My first experience of the glens came when exploring Glen Clova, and specifically Corrie Fee, when still in the relatively early days of my blogging Highland exploration. I climbed it in the kilt, which says it all I think. What sort of idiot would take on a snow topped peak in a hefty and cumbersome man-skirt, panting pathetically throughout and taking note to quite urgently rethink my life. That would be me. Fortunately, the views on arrival up top were more than sufficient to negate the need to course-correct my career – any job that involved taking in views like this on a regular basis was one for me.
But it is Glen Isla, the most westerly of the Angus Glens, that is of most interest here as this is where the Cateran Yomp route will take you. Mount Blair is one of my favourite peaks in the Southern Highlands and overlooks much of the eastern limits of the Trail. A distinct mound visible shortly after leaving the cute Perthshire town of Blairgowrie behind, my most recent ascent this month saw the glens wearing their winter coat. A June wander in these parts, contrastingly, will deliver luscious greens, whistling winds and immaculate bodies of eerily tranquil water.
One of the things I like most about this area is the wildlife. Red and roe deer roam throughout and my recent Glen Isla wanders had me scrambling for the binoculars as a massive herd on a neighbouring hill took off on sighting me. There is something jaw-droppingly majestic about dozens of animals moving as one. Like Perthshire next door, the Angus Glens are well-stocked with some of Scotland’s favourite animals – including red squirrels, golden eagles, otters and Highland Cows in abundance.
Your Cateran Yomp
“Marauding cattle rustlers” is said to be the colourful description behind the origin of the word ‘Cateran’. From the Middle Ages to the 17th Century, these glorified thieves used to roam the glens looking for cattle that they could pinch away from the watchful eyes of local farmers. Look out for the bearded faces that adorn some of the wooden way marker posts throughout the route – a lasting tribute to these rogues.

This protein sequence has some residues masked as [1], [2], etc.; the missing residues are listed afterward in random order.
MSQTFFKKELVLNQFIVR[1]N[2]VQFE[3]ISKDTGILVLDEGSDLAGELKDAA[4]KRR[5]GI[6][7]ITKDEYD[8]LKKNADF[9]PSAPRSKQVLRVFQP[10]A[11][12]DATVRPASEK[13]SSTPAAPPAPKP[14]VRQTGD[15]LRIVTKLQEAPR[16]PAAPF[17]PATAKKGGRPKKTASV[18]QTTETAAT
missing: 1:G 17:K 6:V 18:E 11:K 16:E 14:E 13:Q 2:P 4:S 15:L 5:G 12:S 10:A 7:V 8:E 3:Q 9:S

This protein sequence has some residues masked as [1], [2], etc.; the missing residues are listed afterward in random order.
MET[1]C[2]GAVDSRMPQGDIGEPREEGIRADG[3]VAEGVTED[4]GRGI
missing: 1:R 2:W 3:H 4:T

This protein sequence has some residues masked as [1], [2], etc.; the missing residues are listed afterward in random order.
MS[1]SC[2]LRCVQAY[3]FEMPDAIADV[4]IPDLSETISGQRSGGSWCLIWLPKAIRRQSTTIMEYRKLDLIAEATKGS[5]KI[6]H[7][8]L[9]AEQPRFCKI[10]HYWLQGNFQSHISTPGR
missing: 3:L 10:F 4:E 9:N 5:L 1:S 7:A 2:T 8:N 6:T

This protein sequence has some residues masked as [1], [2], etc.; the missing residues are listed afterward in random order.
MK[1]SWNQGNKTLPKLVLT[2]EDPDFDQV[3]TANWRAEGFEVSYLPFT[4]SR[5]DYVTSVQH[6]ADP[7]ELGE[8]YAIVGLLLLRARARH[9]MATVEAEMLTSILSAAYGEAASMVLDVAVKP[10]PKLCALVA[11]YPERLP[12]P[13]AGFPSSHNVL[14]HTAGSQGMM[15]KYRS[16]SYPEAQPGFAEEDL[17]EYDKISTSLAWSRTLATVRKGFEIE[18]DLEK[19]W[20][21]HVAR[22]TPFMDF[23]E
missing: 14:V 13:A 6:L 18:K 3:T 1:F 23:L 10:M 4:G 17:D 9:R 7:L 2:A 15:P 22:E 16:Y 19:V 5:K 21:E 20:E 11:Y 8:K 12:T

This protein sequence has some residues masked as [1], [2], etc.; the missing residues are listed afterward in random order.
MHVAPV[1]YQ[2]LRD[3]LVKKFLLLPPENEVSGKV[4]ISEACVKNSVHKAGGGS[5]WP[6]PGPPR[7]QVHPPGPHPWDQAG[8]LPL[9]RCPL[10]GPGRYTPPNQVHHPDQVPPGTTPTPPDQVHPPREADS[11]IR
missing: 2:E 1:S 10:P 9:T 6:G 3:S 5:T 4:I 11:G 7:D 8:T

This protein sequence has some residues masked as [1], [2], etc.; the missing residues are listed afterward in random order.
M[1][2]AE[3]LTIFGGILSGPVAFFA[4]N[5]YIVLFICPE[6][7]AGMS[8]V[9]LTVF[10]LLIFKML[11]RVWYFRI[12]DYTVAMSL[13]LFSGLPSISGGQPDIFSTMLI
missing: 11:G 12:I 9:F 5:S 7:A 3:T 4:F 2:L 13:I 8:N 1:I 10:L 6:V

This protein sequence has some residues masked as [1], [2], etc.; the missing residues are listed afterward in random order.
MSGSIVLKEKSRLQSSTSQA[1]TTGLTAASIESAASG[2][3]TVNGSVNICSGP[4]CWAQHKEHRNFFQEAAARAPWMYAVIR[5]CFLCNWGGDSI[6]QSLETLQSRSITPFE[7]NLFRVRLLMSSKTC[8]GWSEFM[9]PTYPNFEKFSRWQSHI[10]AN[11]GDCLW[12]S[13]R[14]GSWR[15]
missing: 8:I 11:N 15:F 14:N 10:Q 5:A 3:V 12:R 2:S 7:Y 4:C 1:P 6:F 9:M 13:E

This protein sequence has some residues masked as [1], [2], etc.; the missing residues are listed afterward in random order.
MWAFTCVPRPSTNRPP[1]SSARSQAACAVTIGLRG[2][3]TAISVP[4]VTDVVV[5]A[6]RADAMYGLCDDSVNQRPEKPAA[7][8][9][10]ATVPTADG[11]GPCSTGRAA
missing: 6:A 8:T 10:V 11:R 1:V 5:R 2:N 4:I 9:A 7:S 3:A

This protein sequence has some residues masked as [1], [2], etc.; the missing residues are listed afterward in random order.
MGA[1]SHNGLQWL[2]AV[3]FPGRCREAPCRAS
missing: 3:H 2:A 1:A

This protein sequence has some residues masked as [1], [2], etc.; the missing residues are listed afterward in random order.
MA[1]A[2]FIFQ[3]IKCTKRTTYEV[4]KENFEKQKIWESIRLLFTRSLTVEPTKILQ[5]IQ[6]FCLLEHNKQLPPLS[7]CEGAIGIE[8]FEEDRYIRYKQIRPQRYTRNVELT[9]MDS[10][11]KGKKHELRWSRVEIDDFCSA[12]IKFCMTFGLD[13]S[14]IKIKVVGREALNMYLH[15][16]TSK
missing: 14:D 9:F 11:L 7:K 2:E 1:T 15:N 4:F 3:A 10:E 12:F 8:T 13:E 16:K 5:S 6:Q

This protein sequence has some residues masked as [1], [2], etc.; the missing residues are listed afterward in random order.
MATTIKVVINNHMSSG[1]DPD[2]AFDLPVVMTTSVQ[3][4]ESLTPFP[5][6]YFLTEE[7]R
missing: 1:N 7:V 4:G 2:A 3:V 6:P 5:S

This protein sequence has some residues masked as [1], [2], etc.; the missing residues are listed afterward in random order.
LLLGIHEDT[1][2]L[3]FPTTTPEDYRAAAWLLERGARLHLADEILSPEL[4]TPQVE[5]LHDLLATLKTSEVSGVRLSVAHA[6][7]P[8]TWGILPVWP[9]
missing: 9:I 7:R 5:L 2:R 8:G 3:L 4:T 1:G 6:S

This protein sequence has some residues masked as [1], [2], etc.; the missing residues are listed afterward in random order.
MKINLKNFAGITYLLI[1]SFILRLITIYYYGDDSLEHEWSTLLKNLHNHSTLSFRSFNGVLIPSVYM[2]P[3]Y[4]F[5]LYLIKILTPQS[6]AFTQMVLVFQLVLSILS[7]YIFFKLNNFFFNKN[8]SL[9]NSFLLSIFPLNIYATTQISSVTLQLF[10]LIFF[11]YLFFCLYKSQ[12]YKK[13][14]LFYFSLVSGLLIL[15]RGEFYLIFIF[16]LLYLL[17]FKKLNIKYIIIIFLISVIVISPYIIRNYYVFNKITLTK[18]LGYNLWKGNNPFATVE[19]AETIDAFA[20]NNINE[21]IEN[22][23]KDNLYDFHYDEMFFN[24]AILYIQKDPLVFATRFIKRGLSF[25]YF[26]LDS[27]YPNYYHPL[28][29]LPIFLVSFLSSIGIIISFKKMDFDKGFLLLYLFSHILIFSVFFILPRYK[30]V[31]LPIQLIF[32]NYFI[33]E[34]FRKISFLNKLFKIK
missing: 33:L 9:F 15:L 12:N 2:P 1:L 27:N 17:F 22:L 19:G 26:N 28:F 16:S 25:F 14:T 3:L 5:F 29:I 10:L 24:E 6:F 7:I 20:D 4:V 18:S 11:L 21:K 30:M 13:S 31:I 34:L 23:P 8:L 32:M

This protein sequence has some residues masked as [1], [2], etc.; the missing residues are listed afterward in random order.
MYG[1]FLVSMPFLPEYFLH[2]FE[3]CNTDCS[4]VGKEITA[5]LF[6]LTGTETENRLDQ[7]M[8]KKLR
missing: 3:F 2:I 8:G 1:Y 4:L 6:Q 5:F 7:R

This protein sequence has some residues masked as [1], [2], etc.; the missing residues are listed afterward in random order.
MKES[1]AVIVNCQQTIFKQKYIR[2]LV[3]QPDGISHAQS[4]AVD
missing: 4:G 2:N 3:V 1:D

Starting in the berry-picking heartland of Blairgowrie, your circular route goes firstly through Perthshire, up into the southern limits of the Cairngorms at Glenshee, before heading back south through Angus. Camping facilities are provided should you wish to be based super-close to the finish line, or you can head back south for accommodation options. The Yomp team take enormous care to make sure you are well fed and watered throughout and they are very supportive of the wide range of ability and experience within the field of participants.
Be prepared. Expect Scottish weather to do its thing (and maybe be pleasantly surprised) and dress accordingly, especially with respect to footwear. Other than that, it’s about having fun, testing yourself and creating a memory that’ll not be fast forgotten.
I was invited to join the mini yomp and provide this summary write up on a sponsored basis. As you’ll hopefully be aware, I’m very picky about the sponsored projects I sign up to and only provide posts such as this when I’m working in support of a project that I deem to be relevant to my readership. In addition to being a great and inspirational cause, the Cateran Yomp is an outstanding advert for the Cateran Trail walking route – a part of the country that I will always passionately endorse.
Non-branded photos credit to ABF The Soldiers’ Charity.